Benjamin Kwasa grew up in Nairobi, Kenya, where he studied aviation technology at Maseno School, one of the three high schools in the country to offer the subject. When it was time for him to decide whether to go to college, his parents challenged him to maximize on the foundation his high school education had provided. As it turned out, Aerospace Engineering at Iowa State University was the beginning of that journey.
Once a Cyclone, Kwasa joined the ISU Men’s Rugby Club, which he says made him feel right at home. His time with the rugby club cultivated a culture of hard work and perseverance that carried over to his academics.
As Kwasa finished his undergrad at Iowa State, he began looking for graduate programs around the country and was encouraged to look into the research being done here by Christina Bloebaum, Dennis and Rebecca Muilenburg Professor of Aerospace Engineering and director of graduate education.
Kwasa met with Bloebaum several times during his last semester, discussing his interests and her work. He realized it was exactly what he wanted to do, and when he was accepted to do his Ph.D. at Iowa State, he chose to stay. He has now been at the university for six years.
The research he does involves integrating organization design with value-driven design for systems design. “I am trying to incorporate organizational structure design in how we make large-scale, complex engineered systems,” said Kwasa.
Engineers know the physical aspect of designing a project and the science behind how it works, but Kwasa’s research is something engineers haven’t explored as much. They’re looking at the best ways to set up teams, organizations and individuals that will work on the same large project.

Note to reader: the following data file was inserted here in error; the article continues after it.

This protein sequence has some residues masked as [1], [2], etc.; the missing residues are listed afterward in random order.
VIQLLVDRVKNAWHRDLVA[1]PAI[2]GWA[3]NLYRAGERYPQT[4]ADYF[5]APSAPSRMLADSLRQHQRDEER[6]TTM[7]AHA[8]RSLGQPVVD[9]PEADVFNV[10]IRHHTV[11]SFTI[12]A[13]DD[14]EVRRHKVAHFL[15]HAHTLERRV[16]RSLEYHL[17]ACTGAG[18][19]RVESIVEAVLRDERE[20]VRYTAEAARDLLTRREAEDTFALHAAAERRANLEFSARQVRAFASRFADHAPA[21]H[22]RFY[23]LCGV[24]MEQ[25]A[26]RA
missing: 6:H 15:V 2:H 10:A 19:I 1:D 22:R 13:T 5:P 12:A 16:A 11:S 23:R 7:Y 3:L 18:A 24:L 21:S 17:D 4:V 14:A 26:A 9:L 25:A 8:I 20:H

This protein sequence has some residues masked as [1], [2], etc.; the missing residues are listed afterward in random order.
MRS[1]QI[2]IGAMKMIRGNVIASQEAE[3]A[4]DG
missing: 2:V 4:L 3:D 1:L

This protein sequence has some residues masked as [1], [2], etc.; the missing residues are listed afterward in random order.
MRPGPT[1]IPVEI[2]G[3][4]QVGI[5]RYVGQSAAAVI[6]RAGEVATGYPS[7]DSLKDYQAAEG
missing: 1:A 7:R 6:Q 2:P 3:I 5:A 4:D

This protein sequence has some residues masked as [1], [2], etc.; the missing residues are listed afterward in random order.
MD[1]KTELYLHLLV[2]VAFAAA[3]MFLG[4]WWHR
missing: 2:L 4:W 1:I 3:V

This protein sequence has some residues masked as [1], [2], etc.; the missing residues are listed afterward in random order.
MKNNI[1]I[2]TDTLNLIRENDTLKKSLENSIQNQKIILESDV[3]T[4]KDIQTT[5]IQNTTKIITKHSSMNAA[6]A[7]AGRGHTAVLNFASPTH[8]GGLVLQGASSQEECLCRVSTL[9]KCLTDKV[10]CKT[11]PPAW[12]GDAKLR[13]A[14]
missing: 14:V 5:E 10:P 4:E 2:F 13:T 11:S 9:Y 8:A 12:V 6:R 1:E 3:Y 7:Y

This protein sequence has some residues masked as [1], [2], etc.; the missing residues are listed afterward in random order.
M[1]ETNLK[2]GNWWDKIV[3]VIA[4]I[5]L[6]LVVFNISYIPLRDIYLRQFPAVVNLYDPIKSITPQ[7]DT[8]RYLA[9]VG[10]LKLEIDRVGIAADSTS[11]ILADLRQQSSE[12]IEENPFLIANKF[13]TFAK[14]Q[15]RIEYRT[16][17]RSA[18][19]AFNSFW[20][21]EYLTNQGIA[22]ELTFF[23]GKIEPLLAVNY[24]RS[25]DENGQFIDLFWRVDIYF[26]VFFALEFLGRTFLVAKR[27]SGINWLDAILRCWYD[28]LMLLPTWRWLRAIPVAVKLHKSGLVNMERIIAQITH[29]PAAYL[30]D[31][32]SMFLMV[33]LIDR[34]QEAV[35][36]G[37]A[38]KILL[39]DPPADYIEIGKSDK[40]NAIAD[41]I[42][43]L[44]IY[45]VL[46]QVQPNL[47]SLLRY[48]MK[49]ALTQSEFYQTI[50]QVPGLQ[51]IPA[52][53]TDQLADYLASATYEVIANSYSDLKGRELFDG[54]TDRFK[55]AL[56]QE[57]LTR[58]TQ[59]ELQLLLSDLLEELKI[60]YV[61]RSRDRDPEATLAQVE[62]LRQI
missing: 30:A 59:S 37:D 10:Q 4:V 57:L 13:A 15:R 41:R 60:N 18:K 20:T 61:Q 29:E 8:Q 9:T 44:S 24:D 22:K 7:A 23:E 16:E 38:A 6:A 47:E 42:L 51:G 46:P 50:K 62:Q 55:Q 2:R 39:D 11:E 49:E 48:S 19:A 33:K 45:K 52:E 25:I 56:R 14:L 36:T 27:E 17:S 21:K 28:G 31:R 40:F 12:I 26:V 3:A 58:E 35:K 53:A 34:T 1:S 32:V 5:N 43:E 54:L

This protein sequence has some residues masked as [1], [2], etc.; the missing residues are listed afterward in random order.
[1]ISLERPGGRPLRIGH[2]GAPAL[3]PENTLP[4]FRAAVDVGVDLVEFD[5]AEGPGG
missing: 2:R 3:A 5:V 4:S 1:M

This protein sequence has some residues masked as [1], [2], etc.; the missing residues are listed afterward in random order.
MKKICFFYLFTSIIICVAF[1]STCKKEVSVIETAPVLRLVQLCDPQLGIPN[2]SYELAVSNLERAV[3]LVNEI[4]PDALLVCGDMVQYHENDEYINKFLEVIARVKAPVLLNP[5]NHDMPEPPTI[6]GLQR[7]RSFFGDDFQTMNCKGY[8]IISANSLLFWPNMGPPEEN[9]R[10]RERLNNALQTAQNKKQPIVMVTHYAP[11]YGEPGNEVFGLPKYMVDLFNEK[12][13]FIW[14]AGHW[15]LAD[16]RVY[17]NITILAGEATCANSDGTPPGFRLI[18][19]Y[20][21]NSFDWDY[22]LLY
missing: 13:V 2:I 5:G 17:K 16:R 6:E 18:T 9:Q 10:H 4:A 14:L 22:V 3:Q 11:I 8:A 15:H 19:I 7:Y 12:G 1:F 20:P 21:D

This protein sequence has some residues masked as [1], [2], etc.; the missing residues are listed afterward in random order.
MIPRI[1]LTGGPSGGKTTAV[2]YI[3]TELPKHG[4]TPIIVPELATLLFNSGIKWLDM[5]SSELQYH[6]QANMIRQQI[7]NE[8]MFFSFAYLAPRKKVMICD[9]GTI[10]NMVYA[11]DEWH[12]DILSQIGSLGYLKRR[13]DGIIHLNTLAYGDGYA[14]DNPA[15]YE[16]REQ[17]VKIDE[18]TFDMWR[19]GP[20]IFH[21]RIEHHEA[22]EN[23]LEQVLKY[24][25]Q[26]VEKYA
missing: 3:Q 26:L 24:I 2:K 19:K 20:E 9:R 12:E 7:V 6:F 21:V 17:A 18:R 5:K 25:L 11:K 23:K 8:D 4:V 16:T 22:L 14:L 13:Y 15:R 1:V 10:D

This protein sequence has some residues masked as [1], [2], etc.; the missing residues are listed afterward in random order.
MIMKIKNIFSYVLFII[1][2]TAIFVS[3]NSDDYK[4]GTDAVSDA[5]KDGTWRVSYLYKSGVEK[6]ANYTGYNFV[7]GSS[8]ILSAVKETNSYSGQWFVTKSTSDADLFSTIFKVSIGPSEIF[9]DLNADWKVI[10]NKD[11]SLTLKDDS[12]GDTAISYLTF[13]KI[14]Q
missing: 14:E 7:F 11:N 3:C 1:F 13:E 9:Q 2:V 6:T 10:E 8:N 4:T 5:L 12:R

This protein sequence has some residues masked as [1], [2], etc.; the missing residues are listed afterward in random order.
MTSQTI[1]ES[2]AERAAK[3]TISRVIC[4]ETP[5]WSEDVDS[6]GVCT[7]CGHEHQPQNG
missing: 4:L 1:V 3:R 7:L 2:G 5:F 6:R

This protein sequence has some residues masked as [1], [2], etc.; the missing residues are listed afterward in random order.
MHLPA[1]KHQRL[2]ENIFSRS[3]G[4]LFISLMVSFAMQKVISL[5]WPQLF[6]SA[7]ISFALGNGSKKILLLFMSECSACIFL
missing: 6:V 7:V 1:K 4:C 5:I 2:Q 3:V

“If we actually understand all the details and intricacies that go into designing these systems, we should then be able to understand or figure out the best way to arrange these teams and people working on different things,” he explained.
It’s all about productivity: save time, money and manpower to make an elegant design, which Kwasa said is meant to do four things. An elegant design is meant to do what it’s supposed to do, be efficient at what it’s supposed to do, minimize the number of unintended consequences and finally, be relatively insensitive to unwanted changes in its operational environment.
And Kwasa’s work in systems design is a big step toward that.
He said the approach they are using involves merging disciplines such as multidisciplinary design optimization, value-driven design and organization design. At a basic level, the work is a step in the evolution of systems engineering.
Bringing in a systems perspective to projects is something Kwasa sees himself continuing in the future.
What Kwasa really wants to do after graduation is be helpful and productive—grant others the same, if not better, opportunities as he has been furnished. He said he doesn’t have it all planned out right now; Kwasa is open to doing almost anything—and with a degree from Iowa State University, he can.